In State of Gujrat v. Anirudh Singh it was held that it is the salutary duty of every witness who has the knowledge of the commission of the crime, to assist the State in giving evidence. However, being a witness may turn out to be a dangerous as the accused could try to subdue him/her and prevent any testimony that may lead to conviction. Therefore, it is imperative that people willing to testify before the court of law would require a safe environment.
There have been many recommendations made over the years by different statutory bodies including the Law Commission of India.
In its 14th, 154th, 178th and 198th report, the Law Commission mentioned the need of a scheme protecting witnesses willing to testify in criminal trials. The Malimnath Committee Report also suggested a strong mechanism that would solely focus on the safety and security of a witness before the court of law.
In 2018, the Supreme Court of India gave its approval to India’s very first Witness Protection Programme which was drafted with the contribution of the Union Government as well as 18 States and Union Territories. The policy aims to ensure that witnesses who are instrumental to criminal trials in the country are not subjected to humiliation, intimidation or harassment of any kind due to the nature of their position.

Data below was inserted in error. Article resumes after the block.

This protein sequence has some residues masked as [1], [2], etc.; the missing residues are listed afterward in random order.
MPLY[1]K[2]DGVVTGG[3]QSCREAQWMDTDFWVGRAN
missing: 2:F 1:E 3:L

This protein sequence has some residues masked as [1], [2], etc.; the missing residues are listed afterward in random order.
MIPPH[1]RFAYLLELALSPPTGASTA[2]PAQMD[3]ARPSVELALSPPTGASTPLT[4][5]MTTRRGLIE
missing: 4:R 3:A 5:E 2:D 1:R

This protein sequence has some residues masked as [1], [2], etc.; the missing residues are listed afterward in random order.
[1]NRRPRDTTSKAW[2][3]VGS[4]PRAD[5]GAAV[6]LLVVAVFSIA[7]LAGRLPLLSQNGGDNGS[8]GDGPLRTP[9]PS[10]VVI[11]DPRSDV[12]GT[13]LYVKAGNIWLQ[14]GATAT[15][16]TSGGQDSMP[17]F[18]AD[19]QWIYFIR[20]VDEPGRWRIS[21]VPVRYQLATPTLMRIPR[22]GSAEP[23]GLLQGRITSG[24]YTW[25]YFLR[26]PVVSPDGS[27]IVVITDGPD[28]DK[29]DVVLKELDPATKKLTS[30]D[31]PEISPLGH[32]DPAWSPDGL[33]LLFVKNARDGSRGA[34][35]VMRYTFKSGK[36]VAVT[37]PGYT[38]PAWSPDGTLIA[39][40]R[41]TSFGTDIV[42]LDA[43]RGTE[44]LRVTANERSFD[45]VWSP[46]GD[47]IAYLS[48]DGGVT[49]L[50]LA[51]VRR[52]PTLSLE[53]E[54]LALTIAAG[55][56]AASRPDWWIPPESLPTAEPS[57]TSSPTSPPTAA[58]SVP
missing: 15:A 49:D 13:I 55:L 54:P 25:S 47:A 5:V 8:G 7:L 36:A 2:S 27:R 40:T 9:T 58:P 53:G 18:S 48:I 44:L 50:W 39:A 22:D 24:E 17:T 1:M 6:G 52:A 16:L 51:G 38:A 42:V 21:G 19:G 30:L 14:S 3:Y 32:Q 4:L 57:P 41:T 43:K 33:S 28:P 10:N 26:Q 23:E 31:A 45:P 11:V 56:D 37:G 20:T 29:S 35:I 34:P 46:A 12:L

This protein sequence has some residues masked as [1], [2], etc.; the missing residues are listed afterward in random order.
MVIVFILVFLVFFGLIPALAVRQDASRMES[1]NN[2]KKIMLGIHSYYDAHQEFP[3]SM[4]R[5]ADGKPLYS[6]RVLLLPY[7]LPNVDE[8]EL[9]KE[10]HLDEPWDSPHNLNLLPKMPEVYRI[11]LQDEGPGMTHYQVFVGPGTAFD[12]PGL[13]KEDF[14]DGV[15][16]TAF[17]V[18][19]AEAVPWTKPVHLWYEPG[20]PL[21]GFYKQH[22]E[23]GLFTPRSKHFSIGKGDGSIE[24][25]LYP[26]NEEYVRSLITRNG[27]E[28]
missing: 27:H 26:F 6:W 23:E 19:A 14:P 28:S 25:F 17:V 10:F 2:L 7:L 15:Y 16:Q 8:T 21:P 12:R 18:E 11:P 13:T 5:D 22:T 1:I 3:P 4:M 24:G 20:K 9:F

● Categories of Witnesses:
Under the Witness Protection Scheme, 2018 there are three categories of witnesses in proportion to the nature of the threat:
1) Category A- These are grave instances wherein there is a threat to the life of a witness or his/her family members during the investigation, trial or even after the proceedings come to an end.
2) Category B- These cases relate to instances during which there is a threat to the safety, reputation or property of the witnesses or their family members during the investigation or trial.
3) Category C- In these cases, there is a moderate threat to the witnesses or their family members which may turn into harassment or intimidation during the investigation, trial or after the proceedings have ended.
● What does the scheme entail?
Firstly, the scheme sets up a Witness Protection Fund operated under the State/Union Territory’s Ministry of Home. This fund is established by an annual budgetary allocation and is used to meet the expenses of the implementation of the programme. It is also free to accept any donations from nation/international philanthropic bodies including corporations carrying out their social responsibilities.
Secondly, it also prepared a ‘Threat Analysis Report’ by the Commissioner or the Senior Superintendent whenever a witness applies for protection. This report helps in ensuring that the witness and the accused do not come face to face during the trial proceedings, protection of identity, change of identity, relocation of witnesses, witnesses to be apprised of the scheme, confidentiality, and preservation of records, recovery of expenses etc.
Lastly, the scheme provides for the formation of a Witness Protection Cell in each State/ Union Territory which is responsible for carrying out these tasks upon direction by the government. The cell initiates implementation once the Witness Protection Order is passed by a competent authority.